Why Late Morning Turkey Hunting Can Be The Best

Late morning turkey hunting

There are few things as exciting to me as slipping into the dark woods in the shadows of the moonlight. Anticipating where that first gobble might ring out from and hoping your calls don’t come out sour. Listening as the woods wake up and the turkeys fly down from their roost.

I love early morning turkey hunting. It’s exciting and fast-paced! However, most of my success has come while late morning turkey hunting.

Though you may not hear as many gobbles as the day warms up, gobblers seem to be more receptive to calling later in the morning. Late morning turkey hunting requires a little more patience, a more comfortable place to sit, and some extra water/food in the vest.

Read on to learn why late morning turkey hunting has been so good to me and what strategies I use to bring in toms at this time.

Why I Love Late Morning Turkey Hunting

Hunting gobblers off the roost is hard. They seem to always have their minds made up about what direction they are going off the limb. That direction almost always seems to be the opposite direction of Yours Truly.

Late morning turkeys are different. If you’ve ever complained about a tom being “henned up,” then you should enjoy this time of the day. Because this is the time that toms lose the hens that were leading them away from you in the early morning.

The real hens go off to do hen things. Now, these toms are lonely and looking for more action. And who better to give them that action than you!

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While the gobbling is usually not as frequent in the late morning, when you do hear one gobbling, you can almost count on him coming to you. I usually HEAR the most gobbling when the turkeys are still on the roost. I usually SEE the most toms in the late morning.

Late Morning Turkey Hunting Tips and Strategies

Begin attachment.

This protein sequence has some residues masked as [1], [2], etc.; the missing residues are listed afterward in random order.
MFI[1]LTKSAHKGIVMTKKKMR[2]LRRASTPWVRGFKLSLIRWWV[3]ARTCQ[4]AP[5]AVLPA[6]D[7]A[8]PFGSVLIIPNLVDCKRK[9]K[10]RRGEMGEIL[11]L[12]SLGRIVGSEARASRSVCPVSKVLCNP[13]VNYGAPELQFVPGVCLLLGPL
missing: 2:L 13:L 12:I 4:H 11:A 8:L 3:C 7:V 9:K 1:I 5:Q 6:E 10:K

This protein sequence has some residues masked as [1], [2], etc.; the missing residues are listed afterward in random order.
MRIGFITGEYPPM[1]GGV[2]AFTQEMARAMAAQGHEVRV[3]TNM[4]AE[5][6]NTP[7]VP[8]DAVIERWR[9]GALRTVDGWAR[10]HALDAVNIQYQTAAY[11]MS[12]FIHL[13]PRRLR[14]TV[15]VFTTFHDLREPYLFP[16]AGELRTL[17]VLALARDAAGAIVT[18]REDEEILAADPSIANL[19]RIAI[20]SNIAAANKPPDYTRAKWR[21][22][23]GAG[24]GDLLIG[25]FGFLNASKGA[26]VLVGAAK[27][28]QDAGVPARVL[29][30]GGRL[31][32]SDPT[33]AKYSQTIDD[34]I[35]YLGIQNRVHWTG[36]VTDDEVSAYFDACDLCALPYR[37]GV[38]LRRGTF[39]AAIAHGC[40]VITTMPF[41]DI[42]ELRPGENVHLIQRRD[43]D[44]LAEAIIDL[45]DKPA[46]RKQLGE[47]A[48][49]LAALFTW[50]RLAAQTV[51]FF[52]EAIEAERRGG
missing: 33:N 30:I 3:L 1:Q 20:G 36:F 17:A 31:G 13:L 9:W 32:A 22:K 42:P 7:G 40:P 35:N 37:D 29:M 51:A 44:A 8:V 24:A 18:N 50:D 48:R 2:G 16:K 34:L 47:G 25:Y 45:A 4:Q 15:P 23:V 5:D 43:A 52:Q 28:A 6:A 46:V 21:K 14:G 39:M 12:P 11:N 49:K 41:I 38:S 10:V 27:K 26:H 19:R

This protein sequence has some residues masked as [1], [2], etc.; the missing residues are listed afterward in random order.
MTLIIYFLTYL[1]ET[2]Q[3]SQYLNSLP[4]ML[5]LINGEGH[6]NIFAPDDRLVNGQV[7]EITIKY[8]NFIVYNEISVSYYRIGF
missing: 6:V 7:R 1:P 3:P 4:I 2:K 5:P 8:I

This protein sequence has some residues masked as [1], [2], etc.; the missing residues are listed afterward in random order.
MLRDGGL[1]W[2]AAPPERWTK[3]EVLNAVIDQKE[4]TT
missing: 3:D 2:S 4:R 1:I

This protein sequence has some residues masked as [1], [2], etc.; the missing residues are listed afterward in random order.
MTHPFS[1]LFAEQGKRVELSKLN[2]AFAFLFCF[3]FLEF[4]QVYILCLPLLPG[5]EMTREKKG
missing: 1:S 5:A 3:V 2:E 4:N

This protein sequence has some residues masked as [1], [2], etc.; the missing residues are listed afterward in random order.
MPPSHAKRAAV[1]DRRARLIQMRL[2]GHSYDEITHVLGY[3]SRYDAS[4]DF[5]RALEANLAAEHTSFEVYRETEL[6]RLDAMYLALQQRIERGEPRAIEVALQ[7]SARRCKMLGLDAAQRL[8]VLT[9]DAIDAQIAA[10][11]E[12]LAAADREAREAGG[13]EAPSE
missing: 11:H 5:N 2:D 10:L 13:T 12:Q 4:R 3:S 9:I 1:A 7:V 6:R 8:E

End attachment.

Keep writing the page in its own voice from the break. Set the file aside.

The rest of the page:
If I hear a tom gobbling early…

My late morning turkey hunting strategy usually starts at first light. A lot of times, I will hear a tom on the limb in the early morning. I will call to him and he will answer me. However, after he flies down, he doesn’t come to me.

I give him about an hour after fly down to come into my calling. If he doesn’t, I will move to the last place I heard him gobble. From here, I will set up and start calling him.

I will elevate my calling to some intense cutting and yelping. I’m saying to the tom, “I’m here now. Where did you go?”

This is a good strategy because most of the time the tom hasn’t gone very far. I feel like it also mimics the natural order of hens going to gobbling toms.

Late morning turkey hunting with a quality chair.
A turkey hunting chair can help you stay comfortable into the late morning or longer.

If you are very patient and have a nice turkey hunting chair or cushion, you can try another strategy. Just sit tight. Call sparingly. Mike Chamberlain, “The Turkey Doc,” has noticed in his GPS research that toms will often go to within ten meters of the spot that a turkey hunter was calling from three or four hours earlier (Phil Bourjaily | Published Apr 26, Turkey Hunting Hunting Tactics Hunting Tips hunting turkeys , Hunting, T., Tactics, H., Tips, H., Turkeys, H., Spring, & Turkeys. (2021, April 26). Gobbler RX: 3 tips from the wild turkey doc. Field & Stream. Retrieved July 8, 2022, from https://www.fieldandstream.com/hunting/hunting-tips-from-wild-turkey-doc).